FILE – In this Sept. 16, 2009, file photo, acclaimed Broadway composer [auth] Stephen Schwartz is seen in Santa Barbara, Calif. During an interview with the Associated Press on Friday, Aug. 23, 2013, Schwartz said he’s hard at work on a full draft of his next work, the musical “Houdini” that has actor “Hugh Jackman” playing the legendary illusionist. ” (AP Photo/Michael A. Mariant, File)
CHICAGO (AP) — There are famous names that define Broadway, like Stephen Sondheim, Stephen Schwartz and Terrence McNally.
But few know those award-winning artists are members of the Dramatists Guild of America, a group that represents more than 6,000 playwrights, composers, lyricists and librettists whose work is on Broadway, Off-Broadway and in regional theaters. Many gathered recently in Chicago for the group’s annual conference, which saw speeches from theater elites like Steppenwolf Theatre Company artistic director Martha Lavey, “Wicked” writer Winnie Holzman and director George C. Wolfe.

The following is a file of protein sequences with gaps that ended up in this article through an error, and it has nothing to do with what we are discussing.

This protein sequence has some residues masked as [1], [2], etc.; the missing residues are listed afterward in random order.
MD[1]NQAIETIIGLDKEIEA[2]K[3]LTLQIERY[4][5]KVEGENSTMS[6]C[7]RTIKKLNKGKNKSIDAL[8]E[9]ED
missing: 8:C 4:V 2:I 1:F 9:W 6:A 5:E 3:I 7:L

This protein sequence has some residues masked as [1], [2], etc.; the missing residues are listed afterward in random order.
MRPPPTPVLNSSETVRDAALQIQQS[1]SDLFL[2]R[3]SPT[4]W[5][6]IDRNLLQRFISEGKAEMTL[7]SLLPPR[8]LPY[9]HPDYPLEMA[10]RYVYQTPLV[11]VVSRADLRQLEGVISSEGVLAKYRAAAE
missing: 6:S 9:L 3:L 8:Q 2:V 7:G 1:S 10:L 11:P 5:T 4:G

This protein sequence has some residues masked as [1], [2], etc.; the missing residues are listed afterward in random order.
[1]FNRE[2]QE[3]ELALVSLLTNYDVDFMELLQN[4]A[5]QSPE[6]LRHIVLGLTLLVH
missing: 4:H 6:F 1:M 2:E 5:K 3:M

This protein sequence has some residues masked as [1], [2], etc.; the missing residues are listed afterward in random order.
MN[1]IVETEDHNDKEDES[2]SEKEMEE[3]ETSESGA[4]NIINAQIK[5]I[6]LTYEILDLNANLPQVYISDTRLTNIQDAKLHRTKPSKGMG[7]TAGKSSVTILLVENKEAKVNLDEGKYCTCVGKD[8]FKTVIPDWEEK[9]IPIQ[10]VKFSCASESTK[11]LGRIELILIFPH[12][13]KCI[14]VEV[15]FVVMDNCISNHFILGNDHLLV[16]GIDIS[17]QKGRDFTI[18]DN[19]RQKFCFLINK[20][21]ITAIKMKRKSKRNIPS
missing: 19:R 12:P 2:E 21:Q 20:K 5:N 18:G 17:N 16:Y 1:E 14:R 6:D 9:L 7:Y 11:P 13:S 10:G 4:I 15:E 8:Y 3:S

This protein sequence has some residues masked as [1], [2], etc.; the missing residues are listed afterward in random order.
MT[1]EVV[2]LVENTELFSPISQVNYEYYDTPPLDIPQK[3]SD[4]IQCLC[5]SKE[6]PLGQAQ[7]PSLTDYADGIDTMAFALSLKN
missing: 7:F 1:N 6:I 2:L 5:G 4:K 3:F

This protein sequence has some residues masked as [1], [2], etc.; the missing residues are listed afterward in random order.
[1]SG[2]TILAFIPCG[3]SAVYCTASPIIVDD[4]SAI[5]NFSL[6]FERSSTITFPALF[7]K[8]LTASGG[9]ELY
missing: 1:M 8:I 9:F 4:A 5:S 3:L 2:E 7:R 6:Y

Previous members include Richard Rodgers, Oscar Hammerstein, Eugene O’Neill and Arthur Miller.
Schwartz, known for “Pippin” and “Godspell,” appeared with Holzman at the conference to share the nitty-gritty details of how they pair turned author Gregory Maguire’s book “Wicked: The Life and Times of the Wicked Witch of the West” into the decade-running Broadway hit. They covered everything from getting the rights to the book to the writing process, even describing how they worked from outlines and cut certain songs to get to the final version that won a Tony Award for best musical.
In his role as president of the group, Schwartz advocates for writers on issues like compensation, contracts and artistic development. One issue that Schwartz says is particularly important in today’s society is censorship. He says he’s seeing more examples of schools and communities telling theaters they can’t do certain productions.